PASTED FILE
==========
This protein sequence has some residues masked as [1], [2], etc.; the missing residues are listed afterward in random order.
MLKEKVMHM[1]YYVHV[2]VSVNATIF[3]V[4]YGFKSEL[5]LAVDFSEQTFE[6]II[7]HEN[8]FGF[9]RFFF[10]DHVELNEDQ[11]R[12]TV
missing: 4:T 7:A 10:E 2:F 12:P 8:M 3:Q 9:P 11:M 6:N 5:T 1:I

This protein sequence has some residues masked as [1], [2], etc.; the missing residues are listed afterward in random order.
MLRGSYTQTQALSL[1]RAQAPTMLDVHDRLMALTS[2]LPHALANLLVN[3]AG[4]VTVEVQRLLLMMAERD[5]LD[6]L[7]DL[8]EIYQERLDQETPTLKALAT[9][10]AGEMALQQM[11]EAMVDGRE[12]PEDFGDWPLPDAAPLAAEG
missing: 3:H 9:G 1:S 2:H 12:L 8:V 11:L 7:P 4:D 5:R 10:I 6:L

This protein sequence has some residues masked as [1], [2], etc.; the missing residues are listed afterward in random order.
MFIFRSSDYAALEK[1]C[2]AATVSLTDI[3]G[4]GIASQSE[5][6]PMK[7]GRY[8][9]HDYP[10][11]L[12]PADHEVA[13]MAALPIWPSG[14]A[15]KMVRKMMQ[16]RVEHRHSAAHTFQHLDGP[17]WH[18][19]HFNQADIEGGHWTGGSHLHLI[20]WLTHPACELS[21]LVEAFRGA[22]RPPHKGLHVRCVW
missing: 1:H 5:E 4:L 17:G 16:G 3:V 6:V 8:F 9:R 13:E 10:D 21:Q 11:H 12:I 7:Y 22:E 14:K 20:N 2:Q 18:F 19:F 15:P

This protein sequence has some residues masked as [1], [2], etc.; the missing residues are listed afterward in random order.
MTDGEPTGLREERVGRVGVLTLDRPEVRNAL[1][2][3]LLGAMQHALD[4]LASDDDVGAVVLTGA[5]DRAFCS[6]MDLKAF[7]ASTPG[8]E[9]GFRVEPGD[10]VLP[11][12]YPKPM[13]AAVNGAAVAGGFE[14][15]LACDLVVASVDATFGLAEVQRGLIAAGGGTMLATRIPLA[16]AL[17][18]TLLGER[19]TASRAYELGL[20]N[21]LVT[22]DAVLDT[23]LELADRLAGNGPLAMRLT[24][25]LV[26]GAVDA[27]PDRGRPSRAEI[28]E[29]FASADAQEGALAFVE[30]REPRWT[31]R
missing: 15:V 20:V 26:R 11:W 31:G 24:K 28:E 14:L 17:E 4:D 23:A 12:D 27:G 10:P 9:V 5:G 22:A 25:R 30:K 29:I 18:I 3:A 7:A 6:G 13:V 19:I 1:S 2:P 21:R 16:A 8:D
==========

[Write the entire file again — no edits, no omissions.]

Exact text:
This protein sequence has some residues masked as [1], [2], etc.; the missing residues are listed afterward in random order.
MLKEKVMHM[1]YYVHV[2]VSVNATIF[3]V[4]YGFKSEL[5]LAVDFSEQTFE[6]II[7]HEN[8]FGF[9]RFFF[10]DHVELNEDQ[11]R[12]TV
missing: 4:T 7:A 10:E 2:F 12:P 8:M 3:Q 9:P 11:M 6:N 5:T 1:I

This protein sequence has some residues masked as [1], [2], etc.; the missing residues are listed afterward in random order.
MLRGSYTQTQALSL[1]RAQAPTMLDVHDRLMALTS[2]LPHALANLLVN[3]AG[4]VTVEVQRLLLMMAERD[5]LD[6]L[7]DL[8]EIYQERLDQETPTLKALAT[9][10]AGEMALQQM[11]EAMVDGRE[12]PEDFGDWPLPDAAPLAAEG
missing: 3:H 9:G 1:S 2:H 12:L 8:V 11:L 7:P 4:D 5:R 10:I 6:L

This protein sequence has some residues masked as [1], [2], etc.; the missing residues are listed afterward in random order.
MFIFRSSDYAALEK[1]C[2]AATVSLTDI[3]G[4]GIASQSE[5][6]PMK[7]GRY[8][9]HDYP[10][11]L[12]PADHEVA[13]MAALPIWPSG[14]A[15]KMVRKMMQ[16]RVEHRHSAAHTFQHLDGP[17]WH[18][19]HFNQADIEGGHWTGGSHLHLI[20]WLTHPACELS[21]LVEAFRGA[22]RPPHKGLHVRCVW
missing: 1:H 5:E 4:L 17:G 16:G 3:V 6:V 8:F 9:R 13:E 10:D 21:Q 11:H 12:I 7:Y 22:E 14:K 20:N 2:Q 18:F 19:F 15:P

This protein sequence has some residues masked as [1], [2], etc.; the missing residues are listed afterward in random order.
MTDGEPTGLREERVGRVGVLTLDRPEVRNAL[1][2][3]LLGAMQHALD[4]LASDDDVGAVVLTGA[5]DRAFCS[6]MDLKAF[7]ASTPG[8]E[9]GFRVEPGD[10]VLP[11][12]YPKPM[13]AAVNGAAVAGGFE[14][15]LACDLVVASVDATFGLAEVQRGLIAAGGGTMLATRIPLA[16]AL[17][18]TLLGER[19]TASRAYELGL[20]N[21]LVT[22]DAVLDT[23]LELADRLAGNGPLAMRLT[24][25]LV[26]GAVDA[27]PDRGRPSRAEI[28]E[29]FASADAQEGALAFVE[30]REPRWT[31]R
missing: 15:V 20:V 26:R 11:W 31:G 24:K 28:E 14:L 17:E 4:D 23:A 12:D 27:G 10:P 9:V 5:G 22:A 25:R 30:K 29:I 18:I 3:A 7:A 6:G 13:V 19:I 1:S 2:P 21:R 16:A 8:D